Parasite Prevention

Dogs could get sick (vomiting, diarrhea, and/or death) if placed on heartworm prevention when they have heartworm disease. Even if they have been on heartworm prevention year-round, there is always the possibility that the product may have failed for various reasons; the earlier we can treat your pet for heartworm disease, the better the prognosis. All heartworm medication manufacturers guarantee their product, providing you use the heartworm prevention year-round and are performing yearly heartworm tests.

When starting heartworm prevention, or if your pet has not been on heartworm prevention year-round, it is important that you perform a heartworm test six months after starting the prevention to rule out the pre-patent period. The pre-patent period refers to the time in which a dog has early developmental larvae which cannot be detected on a heartworm test, even though your dog is already harboring heartworm infection. If you do not do this, it is possible the product manufacturer may not cover your pet’s treatment should they test positive for heartworm disease in the future.

No. Heartworm disease is a blood-borne disease that is transmitted through mosquitoes. A simple blood test will confirm whether or not your pet has heartworm disease.

It is important to prevent fleas because not only are they uncomfortable for your pet, they are also carriers of disease. There are many medications for the treatment and prevention of fleas, and can be combined with your pet’s monthly heartworm medication. Not only is this convenient, but it also reduces the cost of two medications! Although fleas are more prevalent in summer months, they can survive year-round in a home.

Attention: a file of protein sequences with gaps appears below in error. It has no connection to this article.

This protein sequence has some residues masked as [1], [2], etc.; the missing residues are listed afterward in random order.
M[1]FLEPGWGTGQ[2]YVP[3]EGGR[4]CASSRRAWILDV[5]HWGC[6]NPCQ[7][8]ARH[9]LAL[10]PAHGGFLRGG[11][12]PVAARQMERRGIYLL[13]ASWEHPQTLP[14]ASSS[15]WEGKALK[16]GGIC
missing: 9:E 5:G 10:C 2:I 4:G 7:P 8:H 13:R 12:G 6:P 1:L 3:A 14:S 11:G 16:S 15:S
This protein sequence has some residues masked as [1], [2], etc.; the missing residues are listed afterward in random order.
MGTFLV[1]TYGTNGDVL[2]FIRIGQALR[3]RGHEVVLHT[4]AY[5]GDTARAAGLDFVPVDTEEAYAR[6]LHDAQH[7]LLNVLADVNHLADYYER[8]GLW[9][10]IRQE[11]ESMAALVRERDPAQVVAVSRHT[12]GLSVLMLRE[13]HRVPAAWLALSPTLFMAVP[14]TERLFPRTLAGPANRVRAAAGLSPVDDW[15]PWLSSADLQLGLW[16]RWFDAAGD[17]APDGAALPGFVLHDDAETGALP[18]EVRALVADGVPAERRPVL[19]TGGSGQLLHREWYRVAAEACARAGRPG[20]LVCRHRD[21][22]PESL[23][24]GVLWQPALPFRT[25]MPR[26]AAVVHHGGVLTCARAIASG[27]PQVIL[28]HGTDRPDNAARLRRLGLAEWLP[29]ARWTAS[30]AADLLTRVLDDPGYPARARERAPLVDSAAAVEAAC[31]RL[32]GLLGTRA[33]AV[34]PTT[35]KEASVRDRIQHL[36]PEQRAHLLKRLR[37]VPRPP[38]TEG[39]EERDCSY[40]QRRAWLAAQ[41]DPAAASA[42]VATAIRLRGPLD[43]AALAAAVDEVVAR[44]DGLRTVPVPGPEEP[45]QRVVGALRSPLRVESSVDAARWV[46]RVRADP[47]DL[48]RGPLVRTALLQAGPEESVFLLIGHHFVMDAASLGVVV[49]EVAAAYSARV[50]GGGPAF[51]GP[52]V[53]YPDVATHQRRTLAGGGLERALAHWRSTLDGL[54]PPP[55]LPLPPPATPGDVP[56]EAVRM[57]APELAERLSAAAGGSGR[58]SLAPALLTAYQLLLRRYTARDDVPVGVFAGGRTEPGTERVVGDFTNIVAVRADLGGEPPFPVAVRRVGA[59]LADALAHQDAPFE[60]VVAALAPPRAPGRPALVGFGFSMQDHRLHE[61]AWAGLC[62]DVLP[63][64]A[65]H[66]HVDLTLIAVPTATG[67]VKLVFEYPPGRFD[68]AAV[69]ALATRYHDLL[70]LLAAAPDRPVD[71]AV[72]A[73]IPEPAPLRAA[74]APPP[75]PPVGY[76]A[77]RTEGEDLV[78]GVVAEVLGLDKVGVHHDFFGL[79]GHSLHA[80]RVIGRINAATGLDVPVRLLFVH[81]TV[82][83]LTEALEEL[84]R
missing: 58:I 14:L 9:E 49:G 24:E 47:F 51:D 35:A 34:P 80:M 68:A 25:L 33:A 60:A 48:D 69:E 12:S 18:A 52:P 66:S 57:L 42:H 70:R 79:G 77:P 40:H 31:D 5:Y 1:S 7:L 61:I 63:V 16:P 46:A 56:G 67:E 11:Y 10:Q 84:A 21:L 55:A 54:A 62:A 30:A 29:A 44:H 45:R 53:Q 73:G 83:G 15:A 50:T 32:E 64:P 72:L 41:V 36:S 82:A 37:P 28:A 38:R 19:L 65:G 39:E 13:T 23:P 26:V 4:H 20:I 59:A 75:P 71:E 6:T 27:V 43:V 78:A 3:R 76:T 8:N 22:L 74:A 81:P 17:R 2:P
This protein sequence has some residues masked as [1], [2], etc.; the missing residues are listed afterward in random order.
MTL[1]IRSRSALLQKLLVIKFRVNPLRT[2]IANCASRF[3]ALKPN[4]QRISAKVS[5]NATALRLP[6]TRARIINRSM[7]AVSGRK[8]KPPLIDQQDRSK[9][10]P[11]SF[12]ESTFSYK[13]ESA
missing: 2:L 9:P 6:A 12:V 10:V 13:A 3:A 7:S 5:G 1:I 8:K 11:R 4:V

Yes. Heartworm disease is transmitted through the bite of a mosquito and all mosquitoes get into houses.

It is important to prevent fleas. Not only are they uncomfortable for your pet, fleas are also carriers of disease. There are many medications for the treatment and prevention of fleas. Many medications are in a combined form with the monthly heartworm medication. Not only is this convenient, but it reduces the cost of two medications! Although fleas are more prevalent in summer months, fleas can be seen year round in Florida.

It is recommended your pet be on heartworm prevention for the entire year. It is administered one time per month, either by pill or topical application. Depending on the specific product you and our team choose for your pet, heartworm prevention medication can prevent other parasite infestations, including internal parasites (intestinal parasites) and external parasites (fleas and ticks). A simple blood test will get your pet started.